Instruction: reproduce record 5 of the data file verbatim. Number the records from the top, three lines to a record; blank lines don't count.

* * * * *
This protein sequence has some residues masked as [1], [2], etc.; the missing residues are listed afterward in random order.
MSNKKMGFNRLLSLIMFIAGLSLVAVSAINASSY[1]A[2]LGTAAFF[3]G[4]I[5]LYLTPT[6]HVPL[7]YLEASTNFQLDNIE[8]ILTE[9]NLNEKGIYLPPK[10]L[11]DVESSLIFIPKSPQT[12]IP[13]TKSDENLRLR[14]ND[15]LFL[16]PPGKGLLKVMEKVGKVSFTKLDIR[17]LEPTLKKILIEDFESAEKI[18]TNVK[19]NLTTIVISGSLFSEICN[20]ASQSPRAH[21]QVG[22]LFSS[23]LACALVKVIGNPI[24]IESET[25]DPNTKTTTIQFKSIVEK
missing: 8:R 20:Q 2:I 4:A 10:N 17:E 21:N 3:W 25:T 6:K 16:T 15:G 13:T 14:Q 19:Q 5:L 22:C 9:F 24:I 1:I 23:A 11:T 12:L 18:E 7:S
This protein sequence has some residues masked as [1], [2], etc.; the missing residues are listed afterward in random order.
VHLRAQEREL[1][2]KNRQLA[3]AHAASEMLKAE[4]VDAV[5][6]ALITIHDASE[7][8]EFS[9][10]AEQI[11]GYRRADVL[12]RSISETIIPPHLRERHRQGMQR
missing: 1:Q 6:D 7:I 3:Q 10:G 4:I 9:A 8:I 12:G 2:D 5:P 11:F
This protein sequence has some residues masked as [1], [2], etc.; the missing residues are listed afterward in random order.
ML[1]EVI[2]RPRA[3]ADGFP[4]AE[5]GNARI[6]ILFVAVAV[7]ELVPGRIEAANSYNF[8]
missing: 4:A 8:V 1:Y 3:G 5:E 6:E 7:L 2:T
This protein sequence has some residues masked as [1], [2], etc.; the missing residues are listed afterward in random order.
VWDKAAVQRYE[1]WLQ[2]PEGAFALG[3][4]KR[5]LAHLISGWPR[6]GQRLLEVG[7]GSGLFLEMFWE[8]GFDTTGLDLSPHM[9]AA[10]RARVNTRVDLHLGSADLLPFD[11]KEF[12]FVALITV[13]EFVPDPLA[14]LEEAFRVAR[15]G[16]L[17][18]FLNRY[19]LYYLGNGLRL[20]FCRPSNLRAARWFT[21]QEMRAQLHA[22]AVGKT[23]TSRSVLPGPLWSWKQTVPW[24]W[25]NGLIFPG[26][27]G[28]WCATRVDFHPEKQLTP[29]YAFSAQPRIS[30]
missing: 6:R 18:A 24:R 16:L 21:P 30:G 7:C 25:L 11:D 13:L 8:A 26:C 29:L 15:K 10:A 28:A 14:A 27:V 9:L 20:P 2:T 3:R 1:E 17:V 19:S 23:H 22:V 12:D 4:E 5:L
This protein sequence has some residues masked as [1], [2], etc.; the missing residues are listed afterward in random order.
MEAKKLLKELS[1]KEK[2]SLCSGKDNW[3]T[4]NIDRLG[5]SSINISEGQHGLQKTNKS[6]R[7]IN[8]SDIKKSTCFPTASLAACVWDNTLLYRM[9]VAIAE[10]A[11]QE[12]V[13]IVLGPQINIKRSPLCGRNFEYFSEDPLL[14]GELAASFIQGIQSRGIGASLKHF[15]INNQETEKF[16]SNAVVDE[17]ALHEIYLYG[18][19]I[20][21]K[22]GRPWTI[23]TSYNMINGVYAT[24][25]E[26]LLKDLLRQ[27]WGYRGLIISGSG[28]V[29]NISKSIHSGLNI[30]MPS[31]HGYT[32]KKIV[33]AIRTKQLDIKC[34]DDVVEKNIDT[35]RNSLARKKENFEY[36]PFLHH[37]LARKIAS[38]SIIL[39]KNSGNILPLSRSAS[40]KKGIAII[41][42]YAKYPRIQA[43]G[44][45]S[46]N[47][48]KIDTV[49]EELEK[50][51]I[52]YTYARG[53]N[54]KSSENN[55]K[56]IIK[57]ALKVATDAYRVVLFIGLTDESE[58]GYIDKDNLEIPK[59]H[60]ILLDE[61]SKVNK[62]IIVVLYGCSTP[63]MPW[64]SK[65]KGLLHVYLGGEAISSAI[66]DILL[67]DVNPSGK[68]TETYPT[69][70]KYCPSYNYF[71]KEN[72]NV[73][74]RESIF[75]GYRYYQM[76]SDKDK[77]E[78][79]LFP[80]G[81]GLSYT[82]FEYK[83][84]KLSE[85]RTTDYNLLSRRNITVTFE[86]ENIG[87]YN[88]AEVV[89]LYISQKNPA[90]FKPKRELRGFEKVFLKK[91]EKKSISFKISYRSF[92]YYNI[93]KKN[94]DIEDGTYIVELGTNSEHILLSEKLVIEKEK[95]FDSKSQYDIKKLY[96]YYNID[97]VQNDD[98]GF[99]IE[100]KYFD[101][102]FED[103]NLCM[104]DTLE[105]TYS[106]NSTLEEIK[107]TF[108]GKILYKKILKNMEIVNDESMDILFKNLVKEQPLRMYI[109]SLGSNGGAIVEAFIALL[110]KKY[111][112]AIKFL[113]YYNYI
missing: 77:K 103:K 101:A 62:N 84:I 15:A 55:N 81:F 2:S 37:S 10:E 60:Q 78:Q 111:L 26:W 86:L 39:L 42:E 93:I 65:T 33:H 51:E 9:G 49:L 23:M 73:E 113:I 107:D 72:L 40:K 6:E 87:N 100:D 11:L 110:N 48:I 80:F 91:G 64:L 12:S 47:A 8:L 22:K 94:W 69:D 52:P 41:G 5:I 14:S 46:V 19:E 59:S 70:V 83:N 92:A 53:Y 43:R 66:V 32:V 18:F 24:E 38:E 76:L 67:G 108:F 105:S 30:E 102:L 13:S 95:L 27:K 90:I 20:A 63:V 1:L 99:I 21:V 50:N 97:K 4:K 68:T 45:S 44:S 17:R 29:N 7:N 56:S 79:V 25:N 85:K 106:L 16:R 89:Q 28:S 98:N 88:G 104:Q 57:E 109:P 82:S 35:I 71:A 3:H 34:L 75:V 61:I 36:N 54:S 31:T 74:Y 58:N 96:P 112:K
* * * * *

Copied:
This protein sequence has some residues masked as [1], [2], etc.; the missing residues are listed afterward in random order.
MEAKKLLKELS[1]KEK[2]SLCSGKDNW[3]T[4]NIDRLG[5]SSINISEGQHGLQKTNKS[6]R[7]IN[8]SDIKKSTCFPTASLAACVWDNTLLYRM[9]VAIAE[10]A[11]QE[12]V[13]IVLGPQINIKRSPLCGRNFEYFSEDPLL[14]GELAASFIQGIQSRGIGASLKHF[15]INNQETEKF[16]SNAVVDE[17]ALHEIYLYG[18][19]I[20][21]K[22]GRPWTI[23]TSYNMINGVYAT[24][25]E[26]LLKDLLRQ[27]WGYRGLIISGSG[28]V[29]NISKSIHSGLNI[30]MPS[31]HGYT[32]KKIV[33]AIRTKQLDIKC[34]DDVVEKNIDT[35]RNSLARKKENFEY[36]PFLHH[37]LARKIAS[38]SIIL[39]KNSGNILPLSRSAS[40]KKGIAII[41][42]YAKYPRIQA[43]G[44][45]S[46]N[47][48]KIDTV[49]EELEK[50][51]I[52]YTYARG[53]N[54]KSSENN[55]K[56]IIK[57]ALKVATDAYRVVLFIGLTDESE[58]GYIDKDNLEIPK[59]H[60]ILLDE[61]SKVNK[62]IIVVLYGCSTP[63]MPW[64]SK[65]KGLLHVYLGGEAISSAI[66]DILL[67]DVNPSGK[68]TETYPT[69][70]KYCPSYNYF[71]KEN[72]NV[73][74]RESIF[75]GYRYYQM[76]SDKDK[77]E[78][79]LFP[80]G[81]GLSYT[82]FEYK[83][84]KLSE[85]RTTDYNLLSRRNITVTFE[86]ENIG[87]YN[88]AEVV[89]LYISQKNPA[90]FKPKRELRGFEKVFLKK[91]EKKSISFKISYRSF[92]YYNI[93]KKN[94]DIEDGTYIVELGTNSEHILLSEKLVIEKEK[95]FDSKSQYDIKKLY[96]YYNID[97]VQNDD[98]GF[99]IE[100]KYFD[101][102]FED[103]NLCM[104]DTLE[105]TYS[106]NSTLEEIK[107]TF[108]GKILYKKILKNMEIVNDESMDILFKNLVKEQPLRMYI[109]SLGSNGGAIVEAFIALL[110]KKY[111][112]AIKFL[113]YYNYI
missing: 77:K 103:K 101:A 62:N 84:I 15:A 55:N 81:F 2:S 37:S 10:E 60:Q 78:Q 111:L 26:W 86:L 39:L 42:E 93:I 65:T 33:H 51:E 9:G 49:L 23:M 73:E 113:I 107:D 72:L 40:K 6:E 87:N 100:D 11:L 110:N 48:I 80:F 91:G 64:L 12:S 47:A 8:L 22:K 94:W 69:D 52:P 41:G 5:I 14:S 46:V 19:E 59:S 70:V 83:N 92:A 53:Y 43:R 66:V 32:V 18:F 24:E 38:E 76:L 67:G 108:F 105:S 30:E 102:L 13:S 95:L 27:K 90:I 20:A 63:V 1:L 99:I 21:V 50:N 97:K 4:K 68:T 45:S 44:S 17:R 29:N 7:N 56:S 79:V 25:N 85:K 106:L 16:R 89:Q 28:S 98:N 88:G 104:Q 57:E 109:P 82:S 35:I 71:A 3:H 34:L 75:V 61:I 36:N 54:S 31:T 74:Y 58:N 96:P 112:K